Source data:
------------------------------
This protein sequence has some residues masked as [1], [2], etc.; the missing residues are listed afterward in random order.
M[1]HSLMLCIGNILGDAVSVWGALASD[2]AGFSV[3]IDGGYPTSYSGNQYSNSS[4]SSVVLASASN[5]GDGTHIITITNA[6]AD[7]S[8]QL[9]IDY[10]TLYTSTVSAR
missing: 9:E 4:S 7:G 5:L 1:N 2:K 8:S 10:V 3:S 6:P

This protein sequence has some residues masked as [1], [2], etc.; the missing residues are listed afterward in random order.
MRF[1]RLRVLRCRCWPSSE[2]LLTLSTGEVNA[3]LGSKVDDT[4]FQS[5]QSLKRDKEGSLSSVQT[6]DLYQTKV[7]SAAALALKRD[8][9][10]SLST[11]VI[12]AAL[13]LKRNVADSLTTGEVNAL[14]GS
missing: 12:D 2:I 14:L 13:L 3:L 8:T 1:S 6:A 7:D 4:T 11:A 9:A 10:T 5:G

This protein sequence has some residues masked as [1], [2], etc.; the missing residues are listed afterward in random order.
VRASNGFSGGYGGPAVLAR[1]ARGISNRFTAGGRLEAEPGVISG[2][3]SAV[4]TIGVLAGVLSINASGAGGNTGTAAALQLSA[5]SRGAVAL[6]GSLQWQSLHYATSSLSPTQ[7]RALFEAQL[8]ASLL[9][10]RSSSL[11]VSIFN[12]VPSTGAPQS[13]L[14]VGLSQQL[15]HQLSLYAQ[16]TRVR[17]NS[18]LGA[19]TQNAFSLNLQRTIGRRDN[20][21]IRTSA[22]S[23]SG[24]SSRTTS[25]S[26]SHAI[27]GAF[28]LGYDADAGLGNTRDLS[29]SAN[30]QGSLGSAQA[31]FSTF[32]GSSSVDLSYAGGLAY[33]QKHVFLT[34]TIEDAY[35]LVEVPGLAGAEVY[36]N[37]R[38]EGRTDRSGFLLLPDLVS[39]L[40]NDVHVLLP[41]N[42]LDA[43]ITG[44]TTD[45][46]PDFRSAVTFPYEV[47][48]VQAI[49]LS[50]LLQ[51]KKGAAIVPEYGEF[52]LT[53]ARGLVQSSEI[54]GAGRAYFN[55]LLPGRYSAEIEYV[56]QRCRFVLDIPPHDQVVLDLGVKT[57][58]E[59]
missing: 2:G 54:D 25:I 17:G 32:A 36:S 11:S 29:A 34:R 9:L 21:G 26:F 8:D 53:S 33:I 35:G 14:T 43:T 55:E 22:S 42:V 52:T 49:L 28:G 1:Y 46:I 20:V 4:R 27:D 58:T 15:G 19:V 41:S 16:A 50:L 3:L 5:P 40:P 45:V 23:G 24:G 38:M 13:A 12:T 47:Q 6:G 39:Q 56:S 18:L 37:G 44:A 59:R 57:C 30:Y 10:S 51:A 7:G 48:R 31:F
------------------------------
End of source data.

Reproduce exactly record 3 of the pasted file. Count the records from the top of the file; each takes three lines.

This protein sequence has some residues masked as [1], [2], etc.; the missing residues are listed afterward in random order.
VRASNGFSGGYGGPAVLAR[1]ARGISNRFTAGGRLEAEPGVISG[2][3]SAV[4]TIGVLAGVLSINASGAGGNTGTAAALQLSA[5]SRGAVAL[6]GSLQWQSLHYATSSLSPTQ[7]RALFEAQL[8]ASLL[9][10]RSSSL[11]VSIFN[12]VPSTGAPQS[13]L[14]VGLSQQL[15]HQLSLYAQ[16]TRVR[17]NS[18]LGA[19]TQNAFSLNLQRTIGRRDN[20][21]IRTSA[22]S[23]SG[24]SSRTTS[25]S[26]SHAI[27]GAF[28]LGYDADAGLGNTRDLS[29]SAN[30]QGSLGSAQA[31]FSTF[32]GSSSVDLSYAGGLAY[33]QKHVFLT[34]TIEDAY[35]LVEVPGLAGAEVY[36]N[37]R[38]EGRTDRSGFLLLPDLVS[39]L[40]NDVHVLLP[41]N[42]LDA[43]ITG[44]TTD[45][46]PDFRSAVTFPYEV[47][48]VQAI[49]LS[50]LLQ[51]KKGAAIVPEYGEF[52]LT[53]ARGLVQSSEI[54]GAGRAYFN[55]LLPGRYSAEIEYV[56]QRCRFVLDIPPHDQVVLDLGVKT[57][58]E[59]
missing: 2:G 54:D 25:I 17:G 32:A 36:S 11:S 29:A 34:R 9:L 21:G 26:F 8:D 53:S 33:I 35:G 14:T 43:T 55:E 22:S 42:V 52:T 49:L 28:G 1:Y 46:I 20:V 4:R 27:D 58:T 15:G 19:V 41:S 16:A 50:L 3:L 5:P 40:P 45:V 23:G 24:G 38:M 13:A 12:T 47:Q 6:G 39:Q 56:S 18:L 37:G 44:A 59:R 57:C 30:Y 10:S 51:A 7:G 48:R 31:F